It was certainly not the best night’s sleep I’ve had, possibly even the worst on this trip so far – I think I was worried about my campsite. In the end it was a fine. A bit cold though! A few locals also commented on the low temperatures overnight yesterday and today so it wasn’t just me being an unseasoned Australian!
I set off bright and early (~7:30) and it was still quite chilly. There were birds everywhere, absolutely stunning views and stunning weather to go with it. This high path was really worth it, not yet for the views over the loch, but for the views to the north.
The new route incorporated some sculptural works and, as I had time to kill still, I mucked around for a long time trying to take the perfect photo!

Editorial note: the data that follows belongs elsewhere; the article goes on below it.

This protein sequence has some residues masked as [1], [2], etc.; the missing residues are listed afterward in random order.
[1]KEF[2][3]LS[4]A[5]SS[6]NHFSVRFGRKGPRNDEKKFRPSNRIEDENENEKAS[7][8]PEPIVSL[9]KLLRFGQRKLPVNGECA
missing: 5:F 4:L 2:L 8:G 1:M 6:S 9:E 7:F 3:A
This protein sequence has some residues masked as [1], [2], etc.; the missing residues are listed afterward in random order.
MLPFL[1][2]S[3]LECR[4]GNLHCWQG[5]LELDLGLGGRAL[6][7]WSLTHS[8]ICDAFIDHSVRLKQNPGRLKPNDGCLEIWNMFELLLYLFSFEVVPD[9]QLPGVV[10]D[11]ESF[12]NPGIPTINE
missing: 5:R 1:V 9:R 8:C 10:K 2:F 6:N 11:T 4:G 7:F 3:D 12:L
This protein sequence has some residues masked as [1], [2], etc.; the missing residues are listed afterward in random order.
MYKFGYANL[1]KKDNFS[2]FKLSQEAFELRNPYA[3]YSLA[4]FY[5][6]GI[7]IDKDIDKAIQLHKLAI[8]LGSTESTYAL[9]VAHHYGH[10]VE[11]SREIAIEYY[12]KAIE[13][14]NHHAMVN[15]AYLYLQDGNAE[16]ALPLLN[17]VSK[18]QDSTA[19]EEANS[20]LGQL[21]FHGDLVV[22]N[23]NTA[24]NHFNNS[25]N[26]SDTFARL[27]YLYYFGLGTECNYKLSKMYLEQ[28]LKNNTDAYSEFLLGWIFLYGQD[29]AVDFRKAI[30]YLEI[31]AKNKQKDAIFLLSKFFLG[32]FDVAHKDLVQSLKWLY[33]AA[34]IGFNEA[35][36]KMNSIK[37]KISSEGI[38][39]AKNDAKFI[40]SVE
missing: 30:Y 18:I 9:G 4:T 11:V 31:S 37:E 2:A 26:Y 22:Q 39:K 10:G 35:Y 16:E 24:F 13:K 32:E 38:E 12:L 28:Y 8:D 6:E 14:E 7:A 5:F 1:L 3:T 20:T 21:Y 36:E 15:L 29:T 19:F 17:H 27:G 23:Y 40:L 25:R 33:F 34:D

More walking brought more stunning views. Also an amazing atmosphere which is impossible to capture in a photo. It was quiet except for the chirping and birds and the rustle of trees (and European tree rustle, not gum tree rustle too). Wow. It really was a magical place.
I crossed over a cute troll bridge, with a display of some poems done by local primary school students, then went up a big hill. It was definitely worth it for the views at the top! Again, WOW! Again, Loch Ness is HUGE! You can see a picture of me and the loch here.
The weather was so lovely and it was a cruisy day so I had lay down on a bench for a while and listened to the wind and the birds.
The path went through some more pines the came out into beautiful woodlands and fields. I saw what looked like a child’s tree fort through the trees which was, funnily, at the same spot that a pre-Roman fort was marked on my map! I was looking for a fort there, . . . just not that kind!